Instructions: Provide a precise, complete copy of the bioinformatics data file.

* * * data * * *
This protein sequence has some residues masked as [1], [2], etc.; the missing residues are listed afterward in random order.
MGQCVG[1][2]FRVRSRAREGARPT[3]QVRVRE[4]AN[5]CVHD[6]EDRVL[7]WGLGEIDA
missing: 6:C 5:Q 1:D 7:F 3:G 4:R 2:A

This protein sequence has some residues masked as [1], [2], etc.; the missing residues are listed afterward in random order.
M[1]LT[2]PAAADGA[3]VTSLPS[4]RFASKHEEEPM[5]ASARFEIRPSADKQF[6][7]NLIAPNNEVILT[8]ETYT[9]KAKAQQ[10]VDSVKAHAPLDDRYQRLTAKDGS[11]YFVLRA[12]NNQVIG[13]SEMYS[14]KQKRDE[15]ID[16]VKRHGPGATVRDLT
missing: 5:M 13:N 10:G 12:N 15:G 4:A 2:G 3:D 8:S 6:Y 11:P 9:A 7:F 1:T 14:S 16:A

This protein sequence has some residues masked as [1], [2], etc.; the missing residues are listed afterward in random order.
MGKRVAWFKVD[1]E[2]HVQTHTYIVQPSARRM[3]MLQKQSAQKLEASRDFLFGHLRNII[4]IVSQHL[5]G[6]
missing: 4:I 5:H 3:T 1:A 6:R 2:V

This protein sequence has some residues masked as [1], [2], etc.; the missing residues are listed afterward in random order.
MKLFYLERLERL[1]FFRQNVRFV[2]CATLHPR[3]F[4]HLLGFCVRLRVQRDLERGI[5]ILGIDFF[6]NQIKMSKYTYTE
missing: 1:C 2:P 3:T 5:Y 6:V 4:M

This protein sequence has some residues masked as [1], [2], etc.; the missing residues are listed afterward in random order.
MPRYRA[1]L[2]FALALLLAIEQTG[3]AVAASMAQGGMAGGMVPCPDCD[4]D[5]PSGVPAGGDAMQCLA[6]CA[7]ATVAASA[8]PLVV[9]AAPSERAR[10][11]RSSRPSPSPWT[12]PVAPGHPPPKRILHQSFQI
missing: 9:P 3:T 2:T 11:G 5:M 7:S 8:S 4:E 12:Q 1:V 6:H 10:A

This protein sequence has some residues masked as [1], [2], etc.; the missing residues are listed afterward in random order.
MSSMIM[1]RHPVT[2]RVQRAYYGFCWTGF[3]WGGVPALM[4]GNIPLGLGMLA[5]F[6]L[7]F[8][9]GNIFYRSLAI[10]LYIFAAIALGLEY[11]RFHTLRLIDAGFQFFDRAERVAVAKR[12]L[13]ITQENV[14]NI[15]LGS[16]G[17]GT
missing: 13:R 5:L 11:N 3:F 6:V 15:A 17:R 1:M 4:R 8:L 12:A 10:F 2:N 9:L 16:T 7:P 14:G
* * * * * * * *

This protein sequence has some residues masked as [1], [2], etc.; the missing residues are listed afterward in random order.
MGQCVG[1][2]FRVRSRAREGARPT[3]QVRVRE[4]AN[5]CVHD[6]EDRVL[7]WGLGEIDA
missing: 6:C 5:Q 1:D 7:F 3:G 4:R 2:A

This protein sequence has some residues masked as [1], [2], etc.; the missing residues are listed afterward in random order.
M[1]LT[2]PAAADGA[3]VTSLPS[4]RFASKHEEEPM[5]ASARFEIRPSADKQF[6][7]NLIAPNNEVILT[8]ETYT[9]KAKAQQ[10]VDSVKAHAPLDDRYQRLTAKDGS[11]YFVLRA[12]NNQVIG[13]SEMYS[14]KQKRDE[15]ID[16]VKRHGPGATVRDLT
missing: 5:M 13:N 10:G 12:N 15:G 4:A 2:G 3:D 8:S 6:Y 11:P 9:A 7:F 1:T 14:S 16:A

This protein sequence has some residues masked as [1], [2], etc.; the missing residues are listed afterward in random order.
MGKRVAWFKVD[1]E[2]HVQTHTYIVQPSARRM[3]MLQKQSAQKLEASRDFLFGHLRNII[4]IVSQHL[5]G[6]
missing: 4:I 5:H 3:T 1:A 6:R 2:V

This protein sequence has some residues masked as [1], [2], etc.; the missing residues are listed afterward in random order.
MKLFYLERLERL[1]FFRQNVRFV[2]CATLHPR[3]F[4]HLLGFCVRLRVQRDLERGI[5]ILGIDFF[6]NQIKMSKYTYTE
missing: 1:C 2:P 3:T 5:Y 6:V 4:M

This protein sequence has some residues masked as [1], [2], etc.; the missing residues are listed afterward in random order.
MPRYRA[1]L[2]FALALLLAIEQTG[3]AVAASMAQGGMAGGMVPCPDCD[4]D[5]PSGVPAGGDAMQCLA[6]CA[7]ATVAASA[8]PLVV[9]AAPSERAR[10][11]RSSRPSPSPWT[12]PVAPGHPPPKRILHQSFQI
missing: 9:P 3:T 2:T 11:G 5:M 7:S 8:S 4:E 12:Q 1:V 6:H 10:A

This protein sequence has some residues masked as [1], [2], etc.; the missing residues are listed afterward in random order.
MSSMIM[1]RHPVT[2]RVQRAYYGFCWTGF[3]WGGVPALM[4]GNIPLGLGMLA[5]F[6]L[7]F[8][9]GNIFYRSLAI[10]LYIFAAIALGLEY[11]RFHTLRLIDAGFQFFDRAERVAVAKR[12]L[13]ITQENV[14]NI[15]LGS[16]G[17]GT
missing: 13:R 5:L 11:N 3:F 6:V 15:A 17:R 1:M 4:R 8:L 12:A 10:F 2:N 9:L 16:T 7:P 14:G